David Bourget (Western Ontario)
David Chalmers (ANU, NYU)
Rafael De Clercq
Ezio Di Nucci
Jack Alan Reynolds
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Canadian Journal of Philosophy 34 (4):507 - 553 (2004)
When a debate seems intractable, with little agreement as to how one might proceed towards a resolution, it is understandable that philosophers should consider whether something might be amiss with the debate itself. Famously in the last century, philosophers of various stripes explored in various ways the possibility that at least certain philosophical debates are in some manner deficient in sense. Such moves are no longer so much in vogue. For one thing, the particular ways they have been made have themselves undergone much critical scrutiny, so that many philosophers now feel that there is, for example, a Quinean response to Carnap, a Gricean reply to Austin, and a diluting proliferation of Wittgenstein interpretations.2 Be that as it may,3 there do of..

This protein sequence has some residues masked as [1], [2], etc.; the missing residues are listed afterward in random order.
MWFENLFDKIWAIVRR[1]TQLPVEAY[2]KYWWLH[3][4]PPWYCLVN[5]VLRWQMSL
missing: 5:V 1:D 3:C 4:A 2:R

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David Liggins (2008). Quine, Putnam, and the 'Quine-Putnam' Indispensability Argument. Erkenntnis 68 (1):113 - 127.
Steven Gross (2006). Can Empirical Theories of Semantic Competence Really Help Limn the Structure of Reality? Noûs 40 (1):43–81.
Steven Gross (2005). Context-Sensitive Truth-Theoretic Accounts of Semantic Competence. Mind and Language 20 (1):68–102.
David Liggins (2007). Quine, Putnam, and the ‘Quine–Putnam’ Indispensability Argument. Erkenntnis 68 (1):113-127.
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